Dakota Access Pipeline Suit on Hold During Related Dispute

A lawsuit from two Sioux tribes seeking suing to stop the Dakota Access oil pipeline was put on hold while a separate but related court battle over the project plays out.

Tue December 20, 2016 - National Edition
Blake Nicholson


Dallas-based pipeline developer Energy Transfer Partners is asking U.S. District Judge James Boasberg in Washington, D.C., to rule that the company received proper permission from the Army in July to lay pipe under a Missouri River reservoir in North Dakota - the last remaining chunk of construction for the $3.8 billion project.
Dallas-based pipeline developer Energy Transfer Partners is asking U.S. District Judge James Boasberg in Washington, D.C., to rule that the company received proper permission from the Army in July to lay pipe under a Missouri River reservoir in North Dakota - the last remaining chunk of construction for the $3.8 billion project.

BISMARCK, N.D. (AP) A lawsuit from two Sioux tribes seeking suing to stop the Dakota Access oil pipeline was put on hold while a separate but related court battle over the project plays out.

Dallas-based pipeline developer Energy Transfer Partners is asking U.S. District Judge James Boasberg in Washington, D.C., to rule that the company received proper permission from the Army in July to lay pipe under a Missouri River reservoir in North Dakota - the last remaining chunk of construction for the $3.8 billion project. The Army earlier this month said more study was needed in light of concerns from the Standing Rock Sioux that the pipeline could threaten cultural sites and drinking water.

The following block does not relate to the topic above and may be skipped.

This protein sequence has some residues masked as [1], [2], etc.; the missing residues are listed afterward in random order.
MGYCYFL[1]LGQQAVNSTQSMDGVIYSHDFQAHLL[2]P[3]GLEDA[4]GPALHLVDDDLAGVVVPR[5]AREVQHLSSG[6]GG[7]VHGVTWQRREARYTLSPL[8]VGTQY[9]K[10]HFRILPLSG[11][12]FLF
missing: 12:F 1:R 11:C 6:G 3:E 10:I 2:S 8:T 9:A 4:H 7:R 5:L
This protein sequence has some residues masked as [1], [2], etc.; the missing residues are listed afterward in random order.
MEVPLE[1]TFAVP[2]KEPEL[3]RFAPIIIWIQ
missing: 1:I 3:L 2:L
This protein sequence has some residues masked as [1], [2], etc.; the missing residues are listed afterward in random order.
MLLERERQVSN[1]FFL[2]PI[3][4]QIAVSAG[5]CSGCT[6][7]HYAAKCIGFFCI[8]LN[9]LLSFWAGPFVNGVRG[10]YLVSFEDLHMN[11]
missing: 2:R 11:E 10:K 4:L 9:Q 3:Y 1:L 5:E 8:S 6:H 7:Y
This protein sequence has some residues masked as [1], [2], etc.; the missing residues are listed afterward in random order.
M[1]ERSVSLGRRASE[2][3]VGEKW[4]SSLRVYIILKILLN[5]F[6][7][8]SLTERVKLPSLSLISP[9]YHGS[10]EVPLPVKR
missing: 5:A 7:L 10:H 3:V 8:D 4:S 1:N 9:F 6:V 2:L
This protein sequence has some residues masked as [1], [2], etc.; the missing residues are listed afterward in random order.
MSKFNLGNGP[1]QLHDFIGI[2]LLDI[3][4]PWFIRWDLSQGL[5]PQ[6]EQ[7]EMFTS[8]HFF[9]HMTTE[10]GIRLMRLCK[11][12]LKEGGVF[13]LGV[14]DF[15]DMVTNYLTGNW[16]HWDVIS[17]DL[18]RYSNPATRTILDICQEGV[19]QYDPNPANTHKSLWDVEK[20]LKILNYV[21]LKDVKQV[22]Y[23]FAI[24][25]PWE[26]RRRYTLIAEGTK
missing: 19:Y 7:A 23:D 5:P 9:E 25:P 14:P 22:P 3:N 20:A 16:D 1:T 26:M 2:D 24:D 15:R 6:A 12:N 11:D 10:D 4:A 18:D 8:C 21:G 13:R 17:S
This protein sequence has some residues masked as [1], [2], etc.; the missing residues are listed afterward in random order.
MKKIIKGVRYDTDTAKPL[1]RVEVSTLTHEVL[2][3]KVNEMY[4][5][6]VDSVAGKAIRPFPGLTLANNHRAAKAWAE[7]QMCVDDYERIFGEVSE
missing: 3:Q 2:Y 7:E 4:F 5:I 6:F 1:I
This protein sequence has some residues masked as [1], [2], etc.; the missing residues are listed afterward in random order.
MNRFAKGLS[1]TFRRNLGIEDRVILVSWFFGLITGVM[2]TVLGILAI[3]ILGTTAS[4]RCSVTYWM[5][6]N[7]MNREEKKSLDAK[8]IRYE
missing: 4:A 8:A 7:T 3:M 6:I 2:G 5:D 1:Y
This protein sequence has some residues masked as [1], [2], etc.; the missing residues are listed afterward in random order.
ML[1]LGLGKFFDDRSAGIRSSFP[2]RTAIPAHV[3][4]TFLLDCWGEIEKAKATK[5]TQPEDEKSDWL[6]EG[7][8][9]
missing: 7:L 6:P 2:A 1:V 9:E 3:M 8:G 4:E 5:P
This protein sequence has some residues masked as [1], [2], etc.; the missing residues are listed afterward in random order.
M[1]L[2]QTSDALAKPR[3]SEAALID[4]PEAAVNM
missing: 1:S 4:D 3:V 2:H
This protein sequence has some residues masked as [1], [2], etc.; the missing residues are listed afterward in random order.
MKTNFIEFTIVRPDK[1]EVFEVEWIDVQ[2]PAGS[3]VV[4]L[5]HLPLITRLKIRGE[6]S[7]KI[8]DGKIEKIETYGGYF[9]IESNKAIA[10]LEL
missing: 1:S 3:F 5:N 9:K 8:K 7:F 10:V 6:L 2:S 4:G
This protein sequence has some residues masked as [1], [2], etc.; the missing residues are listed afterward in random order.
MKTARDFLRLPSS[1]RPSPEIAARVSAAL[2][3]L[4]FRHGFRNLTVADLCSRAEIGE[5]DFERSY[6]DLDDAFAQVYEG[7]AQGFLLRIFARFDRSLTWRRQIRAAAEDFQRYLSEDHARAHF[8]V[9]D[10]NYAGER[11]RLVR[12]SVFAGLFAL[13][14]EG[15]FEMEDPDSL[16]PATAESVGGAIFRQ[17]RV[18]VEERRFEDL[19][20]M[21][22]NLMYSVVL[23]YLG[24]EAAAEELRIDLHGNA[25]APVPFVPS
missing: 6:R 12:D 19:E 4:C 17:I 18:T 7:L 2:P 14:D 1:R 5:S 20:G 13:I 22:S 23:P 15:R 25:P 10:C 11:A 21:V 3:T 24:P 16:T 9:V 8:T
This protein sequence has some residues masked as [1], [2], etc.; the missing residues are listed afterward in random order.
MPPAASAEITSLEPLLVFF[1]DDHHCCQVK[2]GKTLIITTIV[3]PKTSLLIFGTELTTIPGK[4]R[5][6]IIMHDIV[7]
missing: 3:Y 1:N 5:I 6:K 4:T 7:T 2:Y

Energy Transfer Partners disputes the tribe's claims and says the pipeline is safe. The pipeline would carry North Dakota oil 1,200 miles through the Dakotas and Iowa to a shipping point in Illinois.

The Standing Rock Sioux and the Cheyenne River Sioux are challenging federal pipeline permits at numerous water crossings. The tribes earlier this month said they were willing to put their claims on hold until the fight between ETP and the Army is resolved, and Boasberg in a ruling dated Friday agreed to do so.

One reason for delaying the tribal challenge is to enable the court to focus on the Missouri River crossing dispute, which has stalled the project that was supposed to be done by the end of this year.

"Holding the tribes' claims in abeyance will serve the interests of judicial economy by enabling Standing Rock, Cheyenne River, and the Corps and the court to focus on resolving the (river crossing matter) on an expedited basis," said the joint proposal from the tribes and the Army Corps of Engineers that Boasberg approved.

Boasberg earlier this month gave the government until Jan. 6 to file its opposition to ETP's request. Oral arguments won't be held until at least February.




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